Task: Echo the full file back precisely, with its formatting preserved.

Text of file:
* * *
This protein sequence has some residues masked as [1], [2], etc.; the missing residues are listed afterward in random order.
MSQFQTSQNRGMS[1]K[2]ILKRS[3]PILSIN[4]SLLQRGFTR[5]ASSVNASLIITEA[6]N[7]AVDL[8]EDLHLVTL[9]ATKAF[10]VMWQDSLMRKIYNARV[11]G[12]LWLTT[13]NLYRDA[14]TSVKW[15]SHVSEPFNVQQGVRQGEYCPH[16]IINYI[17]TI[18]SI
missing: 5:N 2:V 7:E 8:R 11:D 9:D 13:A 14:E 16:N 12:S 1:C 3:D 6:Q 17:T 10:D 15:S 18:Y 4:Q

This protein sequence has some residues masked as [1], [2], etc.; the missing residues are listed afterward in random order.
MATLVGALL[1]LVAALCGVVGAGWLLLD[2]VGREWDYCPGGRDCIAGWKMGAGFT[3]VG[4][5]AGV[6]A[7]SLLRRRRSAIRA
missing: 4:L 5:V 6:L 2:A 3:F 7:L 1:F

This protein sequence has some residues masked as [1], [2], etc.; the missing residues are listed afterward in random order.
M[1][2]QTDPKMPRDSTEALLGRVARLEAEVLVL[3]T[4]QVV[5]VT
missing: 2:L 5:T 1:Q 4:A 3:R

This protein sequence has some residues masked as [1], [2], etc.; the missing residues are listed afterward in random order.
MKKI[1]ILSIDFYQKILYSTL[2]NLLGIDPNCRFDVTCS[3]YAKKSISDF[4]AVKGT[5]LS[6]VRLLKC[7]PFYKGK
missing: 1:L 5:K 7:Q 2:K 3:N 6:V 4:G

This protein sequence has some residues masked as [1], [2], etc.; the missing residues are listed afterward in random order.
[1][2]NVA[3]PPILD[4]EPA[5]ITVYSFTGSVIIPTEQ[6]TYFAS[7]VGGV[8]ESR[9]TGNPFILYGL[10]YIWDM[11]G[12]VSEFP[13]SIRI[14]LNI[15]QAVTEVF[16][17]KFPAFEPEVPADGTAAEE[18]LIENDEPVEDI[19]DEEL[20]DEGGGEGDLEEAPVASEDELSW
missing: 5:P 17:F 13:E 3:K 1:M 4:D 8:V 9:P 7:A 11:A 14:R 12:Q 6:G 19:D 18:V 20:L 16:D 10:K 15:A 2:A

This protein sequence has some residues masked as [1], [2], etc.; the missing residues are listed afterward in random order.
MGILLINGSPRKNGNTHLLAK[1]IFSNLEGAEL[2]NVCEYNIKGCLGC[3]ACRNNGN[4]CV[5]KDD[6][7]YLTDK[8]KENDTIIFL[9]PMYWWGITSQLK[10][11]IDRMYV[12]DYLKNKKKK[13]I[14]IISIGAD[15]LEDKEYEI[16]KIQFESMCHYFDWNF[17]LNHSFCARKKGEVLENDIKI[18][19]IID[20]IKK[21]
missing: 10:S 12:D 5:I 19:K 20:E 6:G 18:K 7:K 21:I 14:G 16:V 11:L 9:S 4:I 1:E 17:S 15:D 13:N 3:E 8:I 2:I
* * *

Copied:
This protein sequence has some residues masked as [1], [2], etc.; the missing residues are listed afterward in random order.
MSQFQTSQNRGMS[1]K[2]ILKRS[3]PILSIN[4]SLLQRGFTR[5]ASSVNASLIITEA[6]N[7]AVDL[8]EDLHLVTL[9]ATKAF[10]VMWQDSLMRKIYNARV[11]G[12]LWLTT[13]NLYRDA[14]TSVKW[15]SHVSEPFNVQQGVRQGEYCPH[16]IINYI[17]TI[18]SI
missing: 5:N 2:V 7:E 8:R 11:D 9:D 13:A 14:E 16:N 12:S 1:C 3:D 6:Q 17:T 10:D 15:S 18:Y 4:Q

This protein sequence has some residues masked as [1], [2], etc.; the missing residues are listed afterward in random order.
MATLVGALL[1]LVAALCGVVGAGWLLLD[2]VGREWDYCPGGRDCIAGWKMGAGFT[3]VG[4][5]AGV[6]A[7]SLLRRRRSAIRA
missing: 4:L 5:V 6:L 2:A 3:F 7:L 1:F

This protein sequence has some residues masked as [1], [2], etc.; the missing residues are listed afterward in random order.
M[1][2]QTDPKMPRDSTEALLGRVARLEAEVLVL[3]T[4]QVV[5]VT
missing: 2:L 5:T 1:Q 4:A 3:R

This protein sequence has some residues masked as [1], [2], etc.; the missing residues are listed afterward in random order.
MKKI[1]ILSIDFYQKILYSTL[2]NLLGIDPNCRFDVTCS[3]YAKKSISDF[4]AVKGT[5]LS[6]VRLLKC[7]PFYKGK
missing: 1:L 5:K 7:Q 2:K 3:N 6:V 4:G

This protein sequence has some residues masked as [1], [2], etc.; the missing residues are listed afterward in random order.
[1][2]NVA[3]PPILD[4]EPA[5]ITVYSFTGSVIIPTEQ[6]TYFAS[7]VGGV[8]ESR[9]TGNPFILYGL[10]YIWDM[11]G[12]VSEFP[13]SIRI[14]LNI[15]QAVTEVF[16][17]KFPAFEPEVPADGTAAEE[18]LIENDEPVEDI[19]DEEL[20]DEGGGEGDLEEAPVASEDELSW
missing: 5:P 17:F 13:E 3:K 1:M 4:D 8:V 9:P 7:A 11:A 14:R 12:Q 6:G 19:D 18:V 20:L 16:D 10:K 15:A 2:A

This protein sequence has some residues masked as [1], [2], etc.; the missing residues are listed afterward in random order.
MGILLINGSPRKNGNTHLLAK[1]IFSNLEGAEL[2]NVCEYNIKGCLGC[3]ACRNNGN[4]CV[5]KDD[6][7]YLTDK[8]KENDTIIFL[9]PMYWWGITSQLK[10][11]IDRMYV[12]DYLKNKKKK[13]I[14]IISIGAD[15]LEDKEYEI[16]KIQFESMCHYFDWNF[17]LNHSFCARKKGEVLENDIKI[18][19]IID[20]IKK[21]
missing: 10:S 12:D 5:I 19:K 20:E 6:G 18:K 7:K 21:I 14:G 16:V 11:L 9:S 4:I 1:E 17:S 15:D 13:N 3:E 8:I 2:I